A while back we made note of the news of Diane Lane being cast as Penny Tweedy (also known as Penny Chenery) in an upcoming Disney film about Secretariat. Three more important pieces have been added as the film gets ready to begin shooting next week.
>Dylan Walsh, John Malkovich and Scott Glenn are saddling up for "Secretariat," the story of the horse that won the 1973 Triple Crown.
Diane Lane stars as the horse's owner Penny Tweedy, the housewife who broke though a gender barrier to usher Secretariat to greatness.
Walsh plays Lane's husband, a successful attorney who is accustomed to his wife being at his beck and call.
Malkovich plays a charismatic trainer who underestimates the power of Secretariat; Glenn is a southern-bred aristocrat who loses the horse in a coin toss. via
While you wouldn't know it from the bland descriptions above, the story of Secretariat is a really great one and he was a much better horse than Seabiscuit ever was. While the claim that Walsh will play an aristocrat who "loses the horse in a coin toss" could somehow be inferred as accurate, the story is actually a lot more complex and thought out than that, not to mention Penny Tweedy actually lost the coin toss, but the result was them being awarded an unborn foal which ended up being Secretariat. Not like he was lost while stumbling home drunk after a card game.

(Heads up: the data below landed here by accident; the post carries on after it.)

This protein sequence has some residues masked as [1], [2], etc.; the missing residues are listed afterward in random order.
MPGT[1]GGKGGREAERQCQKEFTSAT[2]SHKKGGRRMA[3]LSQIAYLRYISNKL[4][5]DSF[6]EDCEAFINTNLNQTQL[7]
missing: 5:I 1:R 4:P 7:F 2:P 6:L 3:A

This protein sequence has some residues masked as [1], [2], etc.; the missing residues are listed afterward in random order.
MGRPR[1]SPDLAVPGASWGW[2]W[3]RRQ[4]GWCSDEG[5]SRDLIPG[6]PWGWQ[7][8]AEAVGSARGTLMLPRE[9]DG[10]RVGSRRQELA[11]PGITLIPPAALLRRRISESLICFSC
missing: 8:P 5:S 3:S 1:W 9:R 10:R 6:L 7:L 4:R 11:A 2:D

Of added signifigance was the fact that Secretariat came along at the height of the Watergate Scandal while the country was still unsettled from all the mania that went along with Vietnam. As he was the first horse in 25 years to win the Triple Crown, horse racing's most prized accomplishment, Secretariat was a national celebrity even being featured on the cover of magazines and stuff.
I grew up into the horse races and have actually been to see Secretariat in all his Big Red glory back in his stud time. You could tell the chicks totally dig him Posthumously adding to his very own legend in an extremely awesome way, Secretariat's postmortem exam showed his heart weighed 22 pounds, the largest ever for a racehorse.